Moral Fibre has very strong links with Mahatma Gandhi – the founder’s Aunt actually worked with him. Gandhi promoted handwoven cotton called Khadi as part of his campaign to free India from British Rule during the first half of the twentieth century. At that time the cotton grown in India was exported to Britain to be woven and then brought back to India again. Indians were not permitted to spin and weave their own cotton but had to buy imported fabric. Gandhi encouraged Indian people to spin and weave for themselves using hand powered spinning chakras and looms. The fabric they produced is called khadi. This became a powerful symbol of the freedom movement – hence there is a spinning wheel on the Indian flag!

Gandhi and his followers set up worker co-operatives to provide employment and skills for rural women. These co-operatives are still in existence and are supported by India’s government. Their governing principles are very much a forerunner for our Fairtrade movements – prescribing fair pay, good working conditions and other benefits such as sick pay. We visited these co-operatives when we visited our supply chain for Fashion Revolution 2016 and we chatted with some of the people who make our clothes. I even had a go at spinning some cotton!
Preserving Skills and Livelihoods

Many of the skills used to produce fabrics by hand are gradually being worn away through cheaper production methods (often involving poor working conditions and pay). Hand block printing is one of the skills that we have used – both on our scarves and our children’s shirts. Each printing block is carved from wood by hand and then used to create the pattern. Some patterns require several printing blocks. We found a workshop who could provide this skill for us and later discovered that if it hadn’t been for our order then they would have been closing down.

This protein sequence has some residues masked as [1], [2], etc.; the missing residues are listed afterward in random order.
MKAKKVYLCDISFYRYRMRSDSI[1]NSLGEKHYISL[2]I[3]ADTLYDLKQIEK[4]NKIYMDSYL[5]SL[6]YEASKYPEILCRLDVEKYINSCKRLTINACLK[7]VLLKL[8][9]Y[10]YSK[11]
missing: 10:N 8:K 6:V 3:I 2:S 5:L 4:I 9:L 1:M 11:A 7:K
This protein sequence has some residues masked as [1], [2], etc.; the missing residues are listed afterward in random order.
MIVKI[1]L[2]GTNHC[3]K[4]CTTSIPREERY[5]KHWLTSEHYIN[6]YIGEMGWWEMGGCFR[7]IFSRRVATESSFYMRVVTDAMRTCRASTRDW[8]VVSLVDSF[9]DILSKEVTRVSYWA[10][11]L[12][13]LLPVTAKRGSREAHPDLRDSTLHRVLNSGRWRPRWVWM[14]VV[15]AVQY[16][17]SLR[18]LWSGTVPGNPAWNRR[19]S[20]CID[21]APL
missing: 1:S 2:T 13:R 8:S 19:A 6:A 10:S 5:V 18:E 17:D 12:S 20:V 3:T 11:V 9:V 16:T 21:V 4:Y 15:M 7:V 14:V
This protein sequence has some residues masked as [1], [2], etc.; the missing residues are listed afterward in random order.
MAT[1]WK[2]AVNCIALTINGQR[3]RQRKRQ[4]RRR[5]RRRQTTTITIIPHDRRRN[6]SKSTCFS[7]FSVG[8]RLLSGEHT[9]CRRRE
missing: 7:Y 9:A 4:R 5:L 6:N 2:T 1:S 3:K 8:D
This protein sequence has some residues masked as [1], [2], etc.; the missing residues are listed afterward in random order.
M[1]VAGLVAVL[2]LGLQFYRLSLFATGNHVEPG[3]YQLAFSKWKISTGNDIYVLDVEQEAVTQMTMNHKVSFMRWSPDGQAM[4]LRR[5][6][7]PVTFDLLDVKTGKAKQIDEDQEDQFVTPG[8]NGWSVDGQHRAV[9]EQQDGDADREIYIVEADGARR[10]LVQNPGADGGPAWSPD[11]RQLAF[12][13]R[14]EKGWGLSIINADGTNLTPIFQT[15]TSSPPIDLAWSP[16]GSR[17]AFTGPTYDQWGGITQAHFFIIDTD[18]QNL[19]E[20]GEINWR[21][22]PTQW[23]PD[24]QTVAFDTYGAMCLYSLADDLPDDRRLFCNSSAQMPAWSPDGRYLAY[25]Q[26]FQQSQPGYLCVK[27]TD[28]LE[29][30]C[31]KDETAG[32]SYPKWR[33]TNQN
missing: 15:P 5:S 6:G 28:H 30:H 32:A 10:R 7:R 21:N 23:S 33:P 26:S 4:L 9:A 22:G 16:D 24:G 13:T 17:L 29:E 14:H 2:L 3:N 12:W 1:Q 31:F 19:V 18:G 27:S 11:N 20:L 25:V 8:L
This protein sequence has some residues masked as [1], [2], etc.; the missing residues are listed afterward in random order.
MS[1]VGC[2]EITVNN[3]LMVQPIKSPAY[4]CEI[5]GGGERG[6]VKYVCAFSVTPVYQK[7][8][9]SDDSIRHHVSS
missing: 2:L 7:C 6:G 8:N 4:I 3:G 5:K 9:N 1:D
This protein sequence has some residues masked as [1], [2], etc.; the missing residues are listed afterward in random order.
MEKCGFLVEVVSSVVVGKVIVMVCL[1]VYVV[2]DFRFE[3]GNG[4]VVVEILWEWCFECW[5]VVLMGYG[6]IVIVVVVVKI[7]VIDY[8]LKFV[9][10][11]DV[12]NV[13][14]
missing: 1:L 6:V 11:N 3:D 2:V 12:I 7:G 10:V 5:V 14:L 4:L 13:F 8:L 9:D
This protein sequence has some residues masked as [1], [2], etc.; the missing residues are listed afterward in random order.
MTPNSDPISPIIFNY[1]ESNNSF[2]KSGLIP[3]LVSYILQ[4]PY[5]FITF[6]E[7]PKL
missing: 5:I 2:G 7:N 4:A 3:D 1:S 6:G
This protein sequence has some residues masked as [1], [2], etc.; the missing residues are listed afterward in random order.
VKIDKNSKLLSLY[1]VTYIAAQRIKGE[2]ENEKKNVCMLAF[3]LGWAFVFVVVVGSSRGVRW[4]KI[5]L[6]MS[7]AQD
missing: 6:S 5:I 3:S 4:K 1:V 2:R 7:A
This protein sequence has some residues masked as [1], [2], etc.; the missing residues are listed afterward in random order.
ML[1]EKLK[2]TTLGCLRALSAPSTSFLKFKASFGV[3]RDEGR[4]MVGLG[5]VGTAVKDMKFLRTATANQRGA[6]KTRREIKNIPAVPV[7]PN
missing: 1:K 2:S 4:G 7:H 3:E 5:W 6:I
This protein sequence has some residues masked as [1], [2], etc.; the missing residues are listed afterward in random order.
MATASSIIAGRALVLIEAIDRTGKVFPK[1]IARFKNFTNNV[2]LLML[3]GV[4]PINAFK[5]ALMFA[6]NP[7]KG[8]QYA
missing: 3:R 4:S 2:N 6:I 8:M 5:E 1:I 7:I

Tahirbhai comes from a family with five generations of block printing skill. But orders for this hand printing were dying out so he was strongly considering closing down that part of his business and moving to only screen printing. When our order for block printed fabric for our children’s shirts arrived he was delighted! He said ‘With orders coming in, I opened my hand block-printing unit again. I have a collection of over 5000 blocks and I want to continue with this beautiful craft.’
Helping our Planet 

The production of Khadi has environmental benefits too. Firstly the cotton is grown and picked in local farms – the co-operatives and the farms are all in the same area. Production is totally carbon free with low water usage, and much of the production is carried out in rural co-operatives set up by Gandhi to provide work and skills for rural women. The fabric itself is beautiful - soft and breathable with natural inconsistencies.

Fashion Revolution

At Where Does It Come From? we work with our partners to create beautiful, high quality clothing that you will want to wear for years to come.

Fashion Revolution is all about asking your brands the question ‘Who Made My Clothes?’ to raise awareness of the lack of transparency in many clothing supply chains. Please ask this question of the clothing brands you buy.



For more info or to view Jo's complete collection follow the link HERE